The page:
Associates working in these data-driven, tech-laden, experience-demanding contact center environments need resources that both engage, and add immediate value to their work. Josh Bersin described it perfectly last year in a CLO article - "The way people want to learn today can be described in one word: fast. We want entertaining videos that make a point quickly; and we want systems that let us find and consume content with the click of a button." That's the essence of digital learning and is it's the new normal for employees' knowledge needs.


Microlearning has become a prominent purveyor of digital learning - sporting short pieces of content (from a few to 5 minutes), often designed as entertaining videos with audio and animation, in some cases targeted to a specific bit of knowledge or single skill, and capable of being powered by platforms that curate users' history. In his digital learning article earlier this year, Josh Bersin said of microlearning, "We can now produce content that immediately teaches what we need to know, that inserts itself at the time of need, and is so interesting that we remember it after only a few minutes."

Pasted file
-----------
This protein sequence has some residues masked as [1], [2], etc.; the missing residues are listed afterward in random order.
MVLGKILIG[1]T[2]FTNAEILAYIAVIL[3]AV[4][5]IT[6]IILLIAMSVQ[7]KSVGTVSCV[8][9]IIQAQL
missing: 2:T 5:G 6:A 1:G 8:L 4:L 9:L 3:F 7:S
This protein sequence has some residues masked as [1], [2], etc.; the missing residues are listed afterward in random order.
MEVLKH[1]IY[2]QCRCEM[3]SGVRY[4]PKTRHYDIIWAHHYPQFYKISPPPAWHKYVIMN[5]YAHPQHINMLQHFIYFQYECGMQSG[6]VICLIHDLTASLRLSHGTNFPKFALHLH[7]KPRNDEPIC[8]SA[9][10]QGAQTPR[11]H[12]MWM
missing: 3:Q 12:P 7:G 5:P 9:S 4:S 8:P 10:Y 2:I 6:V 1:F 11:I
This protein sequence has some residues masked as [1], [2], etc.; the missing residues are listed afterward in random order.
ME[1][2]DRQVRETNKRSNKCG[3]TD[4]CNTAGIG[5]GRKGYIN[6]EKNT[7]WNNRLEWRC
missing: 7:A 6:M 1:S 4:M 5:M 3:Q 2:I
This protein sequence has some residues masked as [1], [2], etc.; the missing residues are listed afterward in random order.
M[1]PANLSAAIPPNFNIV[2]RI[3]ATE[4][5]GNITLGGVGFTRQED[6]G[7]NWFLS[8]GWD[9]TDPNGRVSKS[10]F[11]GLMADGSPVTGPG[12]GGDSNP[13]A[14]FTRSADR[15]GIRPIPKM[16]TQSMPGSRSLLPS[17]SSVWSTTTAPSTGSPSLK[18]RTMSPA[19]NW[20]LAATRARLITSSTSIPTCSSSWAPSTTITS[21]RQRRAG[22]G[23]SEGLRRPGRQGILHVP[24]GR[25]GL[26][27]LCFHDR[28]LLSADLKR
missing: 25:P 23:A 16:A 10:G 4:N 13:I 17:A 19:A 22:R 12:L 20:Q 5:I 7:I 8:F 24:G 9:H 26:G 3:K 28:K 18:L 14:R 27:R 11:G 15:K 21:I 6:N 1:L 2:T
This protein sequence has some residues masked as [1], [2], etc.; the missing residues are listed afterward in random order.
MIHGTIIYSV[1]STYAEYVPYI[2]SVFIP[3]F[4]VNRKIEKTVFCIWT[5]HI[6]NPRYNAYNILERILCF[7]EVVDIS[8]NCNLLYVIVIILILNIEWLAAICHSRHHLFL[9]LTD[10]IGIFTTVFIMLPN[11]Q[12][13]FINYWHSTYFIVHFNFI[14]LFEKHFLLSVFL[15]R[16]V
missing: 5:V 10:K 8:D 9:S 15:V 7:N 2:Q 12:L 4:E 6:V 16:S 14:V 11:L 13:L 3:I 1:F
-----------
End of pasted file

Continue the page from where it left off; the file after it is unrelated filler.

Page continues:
I heard Zig Ziglar say at a seminar nearly two decades ago, "Your input determines your output". To get better engagement and performance outputs, despite all the increased complexities, we need to give our employees different inputs - make it easy for them to effortlessly build knowledge and skills as part of their normal workflow, and empower them to take part in their own self-learning journeys. It’s a worthy investment when we remind ourselves that in delivering Customer Experience, we really do get what we give.


Melissa Pollock is head of Content Development and Client Services for AmplifAI Solutions, Inc., a disruptive AI technology that enhances sales and NPS performance by accelerating employee skill development with data-driven micro-learning and predictive coaching & recognition. Melissa spent 12 years consulting with both direct and BPO contact centers, transforming operations through behavioral coaching and human process improvements that aligned structure with people and goals, driving improved performance and retention. Visit the AmplifAI blog for more insights and use cases.

Connect: LinkedIn | Twitter